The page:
I use sweet feed to lure all my fowl back to their pens in the evenings. I tried everything with my guineas but they found the sweet feed on their own and love it so that is what I now use.
     
  5. suzettex5

    suzettex5 Chillin' With My Peeps

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    May 26, 2009
    California
    I have heard of Guineas attacking chickens, but I think it was almost always in situations where they were too many male guineas and not enough females. Also, the aggression tends to be higher during the more active mating times of the year.
    Also want to keep an eye on the size of the roos versus Guineas...guineas are still kinda wild, so if they are bigger, it makes sense they will try to get rid of food and female competition.


    That said, so far, all my fowl get along (chickens, ducks and guineas, all raised and kept together). Mostly its my hens chasing off the guineas from the food. No guinea on chicken aggression (yet). My roos are huge Jersey Giants, so maybe their sheer size keeps the guineas in line??
     
  6. Dutchgirl

    Dutchgirl Not Dutch!

    Apr 1, 2008
    U.S.A.
    Right now I have only bantam roosters, though I'll have at least one Standard roo when all the spring chicks grow up.

    So far, the keets are really nervous. They're wary of where they go. They don't seem to be afraid of the chickens, though. I did happen to see out of the corner of my eye one or two explosions where the guineas may have flown at a chicken. All I know is that I saw both guineas and a hen in the air and the chicken came down looking rather rumpled.

    We've been trying to entice the keets back into the pen with birdseed meant for caged birds. We bought it because we had heard that guineas love millet, and that's what is mainly in the birdseed (along with a few other types of seeds). However, right now the chickens seem to be loving it a lot more than the keets.
     
  7. racuda

    racuda Chillin' With My Peeps

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    Oct 1, 2008
    North Carolina
    I have never had a problem with Guineas chasing/harassing chickens. They chase and harass each other sometimes. [​IMG]

    I think the reason they don't bother my chickens is there are about 50 Guineas and only 10 chickens, so they form their own flocks and don't interact with the chickens. Some of them roost with the chickens, and even nest side by side with them.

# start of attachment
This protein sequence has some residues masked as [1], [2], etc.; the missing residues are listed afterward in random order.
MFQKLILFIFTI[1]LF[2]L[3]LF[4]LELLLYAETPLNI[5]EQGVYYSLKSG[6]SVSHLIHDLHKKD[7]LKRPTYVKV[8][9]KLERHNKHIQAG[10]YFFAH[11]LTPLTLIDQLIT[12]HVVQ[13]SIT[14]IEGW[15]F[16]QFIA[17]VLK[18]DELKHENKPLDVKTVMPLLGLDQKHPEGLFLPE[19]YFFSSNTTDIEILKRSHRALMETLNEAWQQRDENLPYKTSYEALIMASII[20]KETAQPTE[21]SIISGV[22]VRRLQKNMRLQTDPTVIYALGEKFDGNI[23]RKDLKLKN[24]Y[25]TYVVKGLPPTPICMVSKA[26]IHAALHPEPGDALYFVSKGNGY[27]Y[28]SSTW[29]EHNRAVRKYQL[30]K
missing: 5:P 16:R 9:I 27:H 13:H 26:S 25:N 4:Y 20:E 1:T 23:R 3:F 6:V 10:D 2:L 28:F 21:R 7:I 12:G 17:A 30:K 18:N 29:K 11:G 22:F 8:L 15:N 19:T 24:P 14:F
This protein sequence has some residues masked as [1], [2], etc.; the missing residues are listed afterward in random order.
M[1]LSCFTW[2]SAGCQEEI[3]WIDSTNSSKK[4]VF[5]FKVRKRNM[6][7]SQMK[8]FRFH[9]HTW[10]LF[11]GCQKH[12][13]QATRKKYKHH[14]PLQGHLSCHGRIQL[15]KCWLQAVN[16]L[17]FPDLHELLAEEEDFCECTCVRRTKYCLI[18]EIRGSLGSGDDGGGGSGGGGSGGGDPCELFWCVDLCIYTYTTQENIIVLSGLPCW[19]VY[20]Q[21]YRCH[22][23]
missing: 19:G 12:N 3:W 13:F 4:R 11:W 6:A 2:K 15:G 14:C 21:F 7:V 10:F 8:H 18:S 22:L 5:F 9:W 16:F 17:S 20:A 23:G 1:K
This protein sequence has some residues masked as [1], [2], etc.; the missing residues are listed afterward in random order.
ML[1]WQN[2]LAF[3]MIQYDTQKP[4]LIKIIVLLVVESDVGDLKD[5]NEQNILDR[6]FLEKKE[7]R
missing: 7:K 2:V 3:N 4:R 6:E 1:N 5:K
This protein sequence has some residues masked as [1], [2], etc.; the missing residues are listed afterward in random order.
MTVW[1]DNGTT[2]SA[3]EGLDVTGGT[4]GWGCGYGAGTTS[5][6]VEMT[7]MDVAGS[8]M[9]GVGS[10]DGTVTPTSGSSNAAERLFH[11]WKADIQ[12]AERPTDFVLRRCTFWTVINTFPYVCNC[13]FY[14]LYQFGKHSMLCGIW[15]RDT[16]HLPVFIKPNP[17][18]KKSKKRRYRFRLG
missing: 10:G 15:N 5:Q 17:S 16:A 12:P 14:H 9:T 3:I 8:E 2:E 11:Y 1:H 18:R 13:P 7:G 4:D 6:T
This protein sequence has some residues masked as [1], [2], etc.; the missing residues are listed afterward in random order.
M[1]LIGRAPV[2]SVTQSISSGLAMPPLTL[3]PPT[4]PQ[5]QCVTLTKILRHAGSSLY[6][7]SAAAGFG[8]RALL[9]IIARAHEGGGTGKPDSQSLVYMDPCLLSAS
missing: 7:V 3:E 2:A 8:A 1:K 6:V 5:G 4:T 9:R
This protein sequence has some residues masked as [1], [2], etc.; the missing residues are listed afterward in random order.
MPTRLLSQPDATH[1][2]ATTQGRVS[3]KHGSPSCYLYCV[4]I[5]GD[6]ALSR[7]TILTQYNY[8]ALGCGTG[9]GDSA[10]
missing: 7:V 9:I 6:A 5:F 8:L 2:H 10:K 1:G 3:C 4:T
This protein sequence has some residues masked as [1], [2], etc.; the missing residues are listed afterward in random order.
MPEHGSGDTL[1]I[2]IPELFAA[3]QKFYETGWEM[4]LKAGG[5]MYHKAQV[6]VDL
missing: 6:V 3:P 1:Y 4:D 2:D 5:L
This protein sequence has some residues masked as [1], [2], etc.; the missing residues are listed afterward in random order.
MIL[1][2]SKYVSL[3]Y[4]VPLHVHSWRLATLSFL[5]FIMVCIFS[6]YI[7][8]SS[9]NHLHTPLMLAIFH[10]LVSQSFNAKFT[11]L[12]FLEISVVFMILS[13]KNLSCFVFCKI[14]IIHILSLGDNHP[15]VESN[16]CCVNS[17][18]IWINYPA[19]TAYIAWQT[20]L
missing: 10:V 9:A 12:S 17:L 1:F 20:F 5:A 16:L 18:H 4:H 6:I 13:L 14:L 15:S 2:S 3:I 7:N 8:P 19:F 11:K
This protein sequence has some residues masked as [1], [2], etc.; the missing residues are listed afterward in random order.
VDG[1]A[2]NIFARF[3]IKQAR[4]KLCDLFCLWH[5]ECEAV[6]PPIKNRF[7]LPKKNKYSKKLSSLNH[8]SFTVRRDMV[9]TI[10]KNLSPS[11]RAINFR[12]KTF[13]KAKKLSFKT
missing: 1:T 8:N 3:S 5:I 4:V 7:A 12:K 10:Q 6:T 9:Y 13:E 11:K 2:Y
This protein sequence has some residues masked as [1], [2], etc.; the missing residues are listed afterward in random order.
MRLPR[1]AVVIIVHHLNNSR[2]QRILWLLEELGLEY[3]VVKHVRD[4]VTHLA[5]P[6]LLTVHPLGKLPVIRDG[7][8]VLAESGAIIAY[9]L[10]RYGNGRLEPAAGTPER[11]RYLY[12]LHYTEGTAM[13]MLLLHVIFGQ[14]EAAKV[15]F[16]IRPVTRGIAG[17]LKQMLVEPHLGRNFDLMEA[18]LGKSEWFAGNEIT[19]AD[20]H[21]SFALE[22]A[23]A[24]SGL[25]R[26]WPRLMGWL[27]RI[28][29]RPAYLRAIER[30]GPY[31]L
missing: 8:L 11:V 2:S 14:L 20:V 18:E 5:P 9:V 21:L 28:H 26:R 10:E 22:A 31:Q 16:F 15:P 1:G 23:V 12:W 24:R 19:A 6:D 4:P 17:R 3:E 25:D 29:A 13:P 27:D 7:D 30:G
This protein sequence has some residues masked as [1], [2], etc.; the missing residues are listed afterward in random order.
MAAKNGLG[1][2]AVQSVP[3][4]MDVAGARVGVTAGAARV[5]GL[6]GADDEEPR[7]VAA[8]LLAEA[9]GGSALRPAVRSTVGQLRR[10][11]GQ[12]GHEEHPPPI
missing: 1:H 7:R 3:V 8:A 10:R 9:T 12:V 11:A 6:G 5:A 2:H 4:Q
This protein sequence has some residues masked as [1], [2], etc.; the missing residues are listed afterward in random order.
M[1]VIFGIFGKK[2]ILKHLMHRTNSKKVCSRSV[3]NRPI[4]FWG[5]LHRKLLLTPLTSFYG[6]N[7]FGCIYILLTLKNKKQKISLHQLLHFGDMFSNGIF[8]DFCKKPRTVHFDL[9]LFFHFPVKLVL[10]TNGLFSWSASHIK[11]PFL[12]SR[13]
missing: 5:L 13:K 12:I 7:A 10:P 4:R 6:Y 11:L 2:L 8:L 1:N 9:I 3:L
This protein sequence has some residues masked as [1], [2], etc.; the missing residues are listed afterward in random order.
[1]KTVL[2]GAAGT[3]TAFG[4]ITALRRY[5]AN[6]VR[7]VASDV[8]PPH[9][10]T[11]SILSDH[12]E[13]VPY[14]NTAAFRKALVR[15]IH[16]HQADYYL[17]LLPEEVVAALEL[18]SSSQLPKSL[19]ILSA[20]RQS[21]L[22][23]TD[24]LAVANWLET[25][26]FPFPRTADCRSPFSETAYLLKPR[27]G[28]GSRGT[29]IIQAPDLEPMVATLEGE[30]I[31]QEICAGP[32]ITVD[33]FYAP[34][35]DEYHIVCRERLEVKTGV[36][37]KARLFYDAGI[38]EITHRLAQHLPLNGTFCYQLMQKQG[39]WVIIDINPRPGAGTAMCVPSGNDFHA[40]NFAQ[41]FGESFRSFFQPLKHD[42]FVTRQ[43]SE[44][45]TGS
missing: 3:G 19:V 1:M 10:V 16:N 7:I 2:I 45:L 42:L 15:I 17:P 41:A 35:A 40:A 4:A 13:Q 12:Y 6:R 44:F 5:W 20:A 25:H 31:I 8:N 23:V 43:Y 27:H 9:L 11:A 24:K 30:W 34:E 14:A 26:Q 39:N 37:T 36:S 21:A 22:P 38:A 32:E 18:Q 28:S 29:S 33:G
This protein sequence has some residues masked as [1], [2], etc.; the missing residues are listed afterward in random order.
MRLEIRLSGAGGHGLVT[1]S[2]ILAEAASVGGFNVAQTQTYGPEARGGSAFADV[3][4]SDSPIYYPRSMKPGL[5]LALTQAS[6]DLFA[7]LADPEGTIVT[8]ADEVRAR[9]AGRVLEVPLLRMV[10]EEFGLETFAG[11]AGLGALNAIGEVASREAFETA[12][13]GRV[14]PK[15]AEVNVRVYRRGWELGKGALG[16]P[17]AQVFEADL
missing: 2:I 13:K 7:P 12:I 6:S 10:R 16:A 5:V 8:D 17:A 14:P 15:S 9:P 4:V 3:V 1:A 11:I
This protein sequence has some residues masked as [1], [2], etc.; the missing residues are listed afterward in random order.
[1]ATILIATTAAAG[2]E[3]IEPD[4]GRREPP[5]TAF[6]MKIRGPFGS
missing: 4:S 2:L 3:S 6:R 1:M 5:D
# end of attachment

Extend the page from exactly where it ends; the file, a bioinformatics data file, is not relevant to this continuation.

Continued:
8. leonphelps

    leonphelps Chillin' With My Peeps

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    May 15, 2011
    Bucks County PA
    my guineas get along fine with my silkie.
     
  9. terrilhb

    terrilhb Chillin' With My Peeps

    Dec 11, 2010
    Georgia
    I have 9 guinea's in with 2 hens. My 1 hen chases them around. But other than that they get along just great. She only chases them when they get to close to her food. She does not like to share. LOL.
     
  10. wburns

    wburns New Egg

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    Mar 9, 2015
    My guinnea fowl killed two of my chickens in 2 weeks. Recently, my neighbor complained about my free ranging birds. We are on 10 acres, but they kept wandering onto her property (also large). With all birds free ranging openly it was fine for a year. Anyway, I was forced to contain their ranging to my fenced in 1/8 acre garden. I put both guinnea and chickens together. I found a chicken dead at the back fence line, but no signs of trauma. I couldn't figure out what happened. Then a week later, I found my small bantam also dead in same spot. I knew it wasn't killed by a predator for food, because the carcass remained. It had been pecked at head and neck area. I had no idea the guinnea fowl would do that, but now I've read up on it. They chase them to exhaustion then kill them. Don't combine them, especially in a confined area.
     
    lalady59 likes this.